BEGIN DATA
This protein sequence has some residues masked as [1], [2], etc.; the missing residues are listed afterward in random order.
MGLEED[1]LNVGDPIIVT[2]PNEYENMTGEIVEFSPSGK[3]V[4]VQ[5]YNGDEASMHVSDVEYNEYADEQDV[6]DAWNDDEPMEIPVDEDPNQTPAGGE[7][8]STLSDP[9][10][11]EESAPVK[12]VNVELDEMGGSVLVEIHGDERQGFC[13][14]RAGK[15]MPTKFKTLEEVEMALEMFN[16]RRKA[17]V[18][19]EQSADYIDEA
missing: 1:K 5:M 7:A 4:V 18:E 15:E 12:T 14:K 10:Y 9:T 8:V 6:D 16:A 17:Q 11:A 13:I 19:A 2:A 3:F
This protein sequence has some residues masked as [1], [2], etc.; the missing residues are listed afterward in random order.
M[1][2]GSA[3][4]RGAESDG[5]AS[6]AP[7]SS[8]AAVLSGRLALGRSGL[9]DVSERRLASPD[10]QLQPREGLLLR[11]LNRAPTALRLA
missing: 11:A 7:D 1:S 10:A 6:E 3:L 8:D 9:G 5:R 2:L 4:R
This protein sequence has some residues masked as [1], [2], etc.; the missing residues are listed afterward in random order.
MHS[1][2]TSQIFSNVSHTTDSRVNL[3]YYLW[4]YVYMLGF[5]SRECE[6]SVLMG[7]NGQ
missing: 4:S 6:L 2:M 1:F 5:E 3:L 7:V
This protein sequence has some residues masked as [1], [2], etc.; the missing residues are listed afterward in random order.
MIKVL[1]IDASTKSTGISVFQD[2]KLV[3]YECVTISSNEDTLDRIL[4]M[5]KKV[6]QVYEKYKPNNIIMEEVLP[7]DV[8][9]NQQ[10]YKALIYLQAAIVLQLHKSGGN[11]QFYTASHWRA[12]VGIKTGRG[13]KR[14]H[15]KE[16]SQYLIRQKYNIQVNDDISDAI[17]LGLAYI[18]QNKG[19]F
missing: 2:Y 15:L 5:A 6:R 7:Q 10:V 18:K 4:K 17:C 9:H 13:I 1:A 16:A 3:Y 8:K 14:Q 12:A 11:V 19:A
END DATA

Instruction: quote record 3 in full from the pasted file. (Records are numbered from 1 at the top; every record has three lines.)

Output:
This protein sequence has some residues masked as [1], [2], etc.; the missing residues are listed afterward in random order.
MHS[1][2]TSQIFSNVSHTTDSRVNL[3]YYLW[4]YVYMLGF[5]SRECE[6]SVLMG[7]NGQ
missing: 4:S 6:L 2:M 1:F 5:E 3:L 7:V